Dub Pistols

From their early singles for Concrete Records to their genre defying 'Worshiping the Doller' lp, the Dub Pistols have always added a much needed Rock n Roll swagger to the UK's dance scene. Chewing up hip-hop, dub, techno, ska & punk & spitting them out in a renegade futuristic skank they have consistently defied genres & exceeded the highest of expectations. One of the most rock & roll acts out there, Barry Ashworth's merry band of reprobates -- the unstoppable Dub Pistols -- are staying true to form with their sixth long-player. It's called 'White Lines', although Barry is keen to stress that the title isn't some sort of blatant drug reference. ...show more

From their early singles for Concrete Records to their genre defying 'Worshiping the Doller' lp, the Dub Pistols have always added a much needed Rock n Roll swagger to the UK's dance scene. Chewing up hip-hop, dub, techno, ska & punk & spitting them out in a renegade futuristic skank they have consistently defied genres & exceeded the highest of expectations. One of the most rock & roll acts out there, Barry Ashworth's merry band of reprobates -- the unstoppable Dub Pistols -- are staying true to form with their sixth long-player. It's called 'White Lines', although Barry is keen to stress that the title isn't some sort of blatant drug reference.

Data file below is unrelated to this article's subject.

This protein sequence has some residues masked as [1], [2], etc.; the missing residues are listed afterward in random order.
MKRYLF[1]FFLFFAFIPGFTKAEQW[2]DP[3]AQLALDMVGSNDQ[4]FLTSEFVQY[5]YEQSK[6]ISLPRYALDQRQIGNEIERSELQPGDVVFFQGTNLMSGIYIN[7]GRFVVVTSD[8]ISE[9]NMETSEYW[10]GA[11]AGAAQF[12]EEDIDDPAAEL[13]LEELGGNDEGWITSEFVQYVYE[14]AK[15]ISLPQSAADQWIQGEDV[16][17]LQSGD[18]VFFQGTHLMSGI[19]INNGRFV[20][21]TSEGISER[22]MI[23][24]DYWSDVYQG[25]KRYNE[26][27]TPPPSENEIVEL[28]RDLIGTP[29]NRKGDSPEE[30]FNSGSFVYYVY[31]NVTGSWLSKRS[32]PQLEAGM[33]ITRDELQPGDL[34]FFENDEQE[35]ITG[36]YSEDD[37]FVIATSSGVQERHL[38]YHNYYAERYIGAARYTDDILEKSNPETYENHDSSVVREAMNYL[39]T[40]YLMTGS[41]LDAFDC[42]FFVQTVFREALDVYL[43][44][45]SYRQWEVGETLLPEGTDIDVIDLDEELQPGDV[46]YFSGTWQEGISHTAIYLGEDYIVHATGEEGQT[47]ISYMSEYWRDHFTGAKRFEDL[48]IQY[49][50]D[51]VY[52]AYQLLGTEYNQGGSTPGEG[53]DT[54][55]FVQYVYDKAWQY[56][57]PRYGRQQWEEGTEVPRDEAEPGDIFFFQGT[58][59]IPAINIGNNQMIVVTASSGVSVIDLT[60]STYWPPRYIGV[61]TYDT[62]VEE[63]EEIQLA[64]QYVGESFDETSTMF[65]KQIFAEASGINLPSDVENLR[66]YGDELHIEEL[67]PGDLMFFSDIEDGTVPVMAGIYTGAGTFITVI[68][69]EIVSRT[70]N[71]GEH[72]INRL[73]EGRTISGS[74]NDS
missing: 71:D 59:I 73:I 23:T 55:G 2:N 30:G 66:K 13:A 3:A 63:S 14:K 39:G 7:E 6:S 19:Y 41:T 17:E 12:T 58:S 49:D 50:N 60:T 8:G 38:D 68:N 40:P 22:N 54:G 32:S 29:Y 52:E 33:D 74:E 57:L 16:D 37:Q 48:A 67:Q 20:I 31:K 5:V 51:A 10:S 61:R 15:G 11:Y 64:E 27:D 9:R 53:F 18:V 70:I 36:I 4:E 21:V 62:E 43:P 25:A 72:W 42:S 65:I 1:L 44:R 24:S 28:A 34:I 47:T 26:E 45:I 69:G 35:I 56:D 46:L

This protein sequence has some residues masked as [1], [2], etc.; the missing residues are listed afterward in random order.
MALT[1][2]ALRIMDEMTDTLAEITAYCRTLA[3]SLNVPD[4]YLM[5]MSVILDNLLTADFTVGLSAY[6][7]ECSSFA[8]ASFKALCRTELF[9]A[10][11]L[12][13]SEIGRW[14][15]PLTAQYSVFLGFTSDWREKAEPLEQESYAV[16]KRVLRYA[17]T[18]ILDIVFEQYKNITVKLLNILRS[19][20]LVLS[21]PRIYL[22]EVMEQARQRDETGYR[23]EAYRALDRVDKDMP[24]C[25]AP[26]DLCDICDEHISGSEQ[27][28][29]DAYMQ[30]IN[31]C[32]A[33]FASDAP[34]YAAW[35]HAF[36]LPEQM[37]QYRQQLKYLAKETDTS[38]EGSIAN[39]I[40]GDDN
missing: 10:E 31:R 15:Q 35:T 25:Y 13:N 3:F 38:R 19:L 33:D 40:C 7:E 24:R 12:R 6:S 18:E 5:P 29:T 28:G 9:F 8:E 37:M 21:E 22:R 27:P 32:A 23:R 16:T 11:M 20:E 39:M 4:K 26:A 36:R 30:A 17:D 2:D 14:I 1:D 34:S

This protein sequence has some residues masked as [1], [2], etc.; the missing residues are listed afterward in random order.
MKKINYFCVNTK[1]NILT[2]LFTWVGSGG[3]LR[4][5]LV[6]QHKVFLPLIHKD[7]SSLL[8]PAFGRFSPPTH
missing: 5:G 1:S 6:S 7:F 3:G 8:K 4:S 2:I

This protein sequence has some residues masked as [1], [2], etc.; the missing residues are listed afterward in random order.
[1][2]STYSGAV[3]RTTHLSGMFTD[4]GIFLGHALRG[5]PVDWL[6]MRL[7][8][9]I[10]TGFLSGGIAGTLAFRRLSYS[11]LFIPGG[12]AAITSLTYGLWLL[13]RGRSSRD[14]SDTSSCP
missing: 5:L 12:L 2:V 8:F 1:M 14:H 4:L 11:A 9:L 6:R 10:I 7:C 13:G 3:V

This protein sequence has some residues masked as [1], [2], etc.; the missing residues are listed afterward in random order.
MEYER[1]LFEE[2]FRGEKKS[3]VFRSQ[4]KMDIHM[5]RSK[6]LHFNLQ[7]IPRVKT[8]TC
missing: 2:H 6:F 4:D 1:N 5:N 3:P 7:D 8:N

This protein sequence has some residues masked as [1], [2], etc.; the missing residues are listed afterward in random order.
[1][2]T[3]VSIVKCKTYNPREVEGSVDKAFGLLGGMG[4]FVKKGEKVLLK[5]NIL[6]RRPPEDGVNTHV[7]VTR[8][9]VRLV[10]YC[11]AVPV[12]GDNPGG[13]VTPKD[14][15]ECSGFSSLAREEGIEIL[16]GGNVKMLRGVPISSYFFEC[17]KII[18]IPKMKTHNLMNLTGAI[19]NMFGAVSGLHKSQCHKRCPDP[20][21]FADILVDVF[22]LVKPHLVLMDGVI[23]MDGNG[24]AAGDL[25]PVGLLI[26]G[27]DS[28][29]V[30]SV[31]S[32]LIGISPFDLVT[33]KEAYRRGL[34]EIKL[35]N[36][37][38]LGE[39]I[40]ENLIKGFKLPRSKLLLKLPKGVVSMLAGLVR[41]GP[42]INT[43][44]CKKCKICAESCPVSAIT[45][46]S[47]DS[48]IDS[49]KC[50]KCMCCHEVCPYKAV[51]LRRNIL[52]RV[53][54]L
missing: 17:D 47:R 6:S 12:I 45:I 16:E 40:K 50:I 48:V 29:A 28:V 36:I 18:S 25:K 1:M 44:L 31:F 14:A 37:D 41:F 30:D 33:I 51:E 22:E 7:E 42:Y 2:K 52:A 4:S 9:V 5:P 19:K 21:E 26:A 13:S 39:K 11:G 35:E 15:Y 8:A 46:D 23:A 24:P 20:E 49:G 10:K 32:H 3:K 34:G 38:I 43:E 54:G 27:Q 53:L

"It's about the number of white lines we see on motorways and at airports when we're travelling around all the time," he says. Bass. The Dubs continue to be one of the busiest bands on the circuit. Seemingly no music festival is complete without their riotous blend of ska, dub, hip-hop, electro, breakbeat, punk and drum & bass.

Good times are guaranteed when the Dub Pistols blaze in to fire up the joint, and they'll party all night -- if you let them -- until the motorway sun comes up with the morning light. Over the years the Dubs have earned their ticket to ride the white line highway -- and if you aren't already hooked, baby, it's nobody else's fault. They originally grew out of the DJ sound system that Barry Ashworth started with cohort Jason O'Bryan in the mid-90s. Along with contemporaries the Chemical Brothers and Fatboy Slim, the Dubs initially surfed the late '90s big beat wave with tracks like 'Cyclone', 'Westway' and 'There's Gonna Be A Riot' before swerving into the more political 'Six Million Ways To Live' album after the Millennium and their first hook-up with unforgettable Specials frontman Terry Hall. ...show less